For the first thirty years of my life, this was more or less my approach to learning new things: 1. Choose new thing to learn (craft/skill/instrument/language/etc), 2. Attempt new thing at a complicated level on first try (wedding cake decoration/popping and locking/the guitar solo from My Sharona/conversational Na’vi), 3. Fail at first attempt, 4. Give up in a furious huff.
This “try; fail; move on” tactic has led to a life littered with half-skills, which is sort of handy in the way that knowing enough of a language to ask where the toilet is might be: momentarily helpful but ultimately frustrating. I can sew enough to put together a costume and hope nobody looks too closely at it; if I think long enough I can still remember the only song I ever bothered to learn in full on the piano. There are plenty of other examples.
Over these most recent Christmas holidays, however, something remarkable happened. Through a mix of necessity (a costume I had to make) and curiosity, I decided to try my hand at leathercraft. Initially, I just looked up vague things like “how to sew leather”, but soon found myself marvelling at the rather meditative videos of master leathercrafter George Hurst (here’s one for those of you interested in the craft, or simply having trouble relaxing).
Next thing you know, I was reading leathercraft books and watching tutorials; I Skyped home to Mum and earnestly told her that I was making sure to study up before I so much as touched a tool to a piece of leather. We both remarked that it was a new start after so many frustrated dead-ends and refusals to slow down and learn if perfect results were not achieved straight away.
So what led to this lifetime of “I GIVE UP!!” tantrums?
A feature from New York Magazine, “How Not To Talk To Kids”, published back in 2007, turned out to be quite enlightening. A friend of mine with a toddler sent it to me after I’d mentioned, in passing, my former habit of throwing in the towel at the earliest possible moment.
The gist of the various studies mentioned in the piece is that children who are praised for being smart (particularly the ones who are considered “gifted”) will often baulk at trying something new if they know they won’t get the same perfect results that earned them praise in the first place.
Psychologist Carol Dweck, who’d spent a decade studying the effects of praise on students, culminating in a study of 400 fifth-graders. As the New York piece notes, “Dweck had suspected that praise could backfire, but even she was surprised by the magnitude of the effect. ‘Emphasizing effort gives a child a variable that they can control,’ she explains. ‘They come to see themselves as in control of their success. Emphasizing natural intelligence takes it out of the child’s control, and it provides no good recipe for responding to a failure.’”
Reading the piece was a moment of enlightenment for me, for - and I assure you I wince with extreme embarrassment as I tell you this - I was a “gifted child” at school.
However, my giftedness manifested itself in the arts - painting, drawing, debating, writing and grammar - and it was a very different story when it came to maths. So much so that, frustrated by my apparent inability to master it, I pretty much gave up in Year 8 (with another two agonising years to go). At parent-teacher interviews, my maths teacher asked if there had been a death in the family, as it was the only way she could explain my blend of utter incompetence and lack of interest.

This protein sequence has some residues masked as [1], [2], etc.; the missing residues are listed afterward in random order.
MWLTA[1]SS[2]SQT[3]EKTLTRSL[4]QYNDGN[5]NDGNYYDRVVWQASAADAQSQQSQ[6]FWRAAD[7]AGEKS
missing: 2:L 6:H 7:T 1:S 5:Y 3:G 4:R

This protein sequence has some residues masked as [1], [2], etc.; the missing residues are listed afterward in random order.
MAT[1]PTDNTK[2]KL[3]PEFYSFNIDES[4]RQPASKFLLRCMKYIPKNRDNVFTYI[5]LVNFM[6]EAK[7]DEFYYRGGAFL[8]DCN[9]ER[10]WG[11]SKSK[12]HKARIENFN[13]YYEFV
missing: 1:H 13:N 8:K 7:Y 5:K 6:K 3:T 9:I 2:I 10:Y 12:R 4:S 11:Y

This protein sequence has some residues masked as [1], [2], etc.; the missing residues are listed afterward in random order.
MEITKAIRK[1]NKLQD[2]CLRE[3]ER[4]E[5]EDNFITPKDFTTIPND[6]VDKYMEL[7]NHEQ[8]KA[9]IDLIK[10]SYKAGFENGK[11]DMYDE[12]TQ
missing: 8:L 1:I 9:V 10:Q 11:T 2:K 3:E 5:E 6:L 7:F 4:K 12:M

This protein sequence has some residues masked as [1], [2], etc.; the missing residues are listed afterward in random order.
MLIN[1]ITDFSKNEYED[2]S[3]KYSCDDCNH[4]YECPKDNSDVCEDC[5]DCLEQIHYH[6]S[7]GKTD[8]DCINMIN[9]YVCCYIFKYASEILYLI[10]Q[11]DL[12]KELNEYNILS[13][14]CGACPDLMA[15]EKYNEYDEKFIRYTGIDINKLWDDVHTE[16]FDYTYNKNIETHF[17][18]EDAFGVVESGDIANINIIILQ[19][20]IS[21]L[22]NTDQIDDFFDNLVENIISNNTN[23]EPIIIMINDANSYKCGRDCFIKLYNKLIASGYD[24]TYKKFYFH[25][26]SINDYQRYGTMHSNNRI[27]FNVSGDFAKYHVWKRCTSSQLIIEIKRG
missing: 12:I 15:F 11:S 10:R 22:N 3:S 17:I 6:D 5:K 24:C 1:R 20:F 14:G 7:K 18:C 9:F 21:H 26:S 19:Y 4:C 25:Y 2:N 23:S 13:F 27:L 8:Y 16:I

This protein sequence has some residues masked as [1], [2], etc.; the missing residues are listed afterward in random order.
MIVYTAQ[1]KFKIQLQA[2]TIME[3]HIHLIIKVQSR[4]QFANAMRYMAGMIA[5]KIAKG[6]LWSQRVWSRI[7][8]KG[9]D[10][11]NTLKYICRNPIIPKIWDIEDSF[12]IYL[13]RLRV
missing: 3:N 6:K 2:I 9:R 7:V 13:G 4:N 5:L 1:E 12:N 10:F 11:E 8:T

Earlier than that, though, I have vivid memories of refusing to recite my Times Tables during homework, because I knew I wouldn’t get them right (apart from my beloved 1, 5, 10 and 11 Times Tables), so what was the point?
(There is room for a discussion of the issue of gauging intelligence based solely on mathematical abilities but it’s not here, though it might be in a no-rules game of dodgeball where I hold the ball and my former maths teachers are on the other team and the ball is full of lead weights and my team is full of dogs with bees in their mouths and when they bark they shoot bees at them.)
Eventually my habit of giving up in a tearful fury became something of a running joke in my family; they called me “Kevin”, after the similarly gifted yet identically flummoxed Kevin Buckman in Parenthood. “You made me play second base!!” is a common cry that Dad unleashes whenever I get stressed out in his presence.
So it turns out my excuse for all this lack-of-learning tantrum-throwing is “I was a gifted child!” (I just put 10c in the ‘wanker’ jar, I promise), but you could also argue that expecting mastery to happen rapidly and without fault is a generational thing.
There is so much information available to us today, and so quickly, it’s not surprising that people are loath to take the time to do things properly. Who can be fagged taking out an apprenticeship or going back to uni, or even reading a few textbooks, when you can fast-track your skills on reality TV, read the Wikipedia entry, or just get someone else to do it for you?
It feels like such a roaring cliche to say “we live in a fast-paced age”, and yet at the same time, it’s been immensely rewarding to slow down and learn something new without expecting instant miracle results. Instead of buying every tool imaginable in a manic shopping frenzy with delusions of leathercraft grandeur, only to shelve them in disgust a week later (that’s the 1982-2012 model), I have started with a few basics and some scraps.
So far my bevelling is a bit all over the place, and I sewed the lining into my wallet kit upside-down, but for the first time in my life, I didn’t throw them across the room and start crying angry tears. Instead, I have relished the opportunity to go slowly and make mistakes and learn from them.
And who knows, maybe in a few months I will have learned enough to tool a belt that says “GIFTED CHILD”. Or “MATHS SUCKS”. I dunno, I’m going to take my time deciding.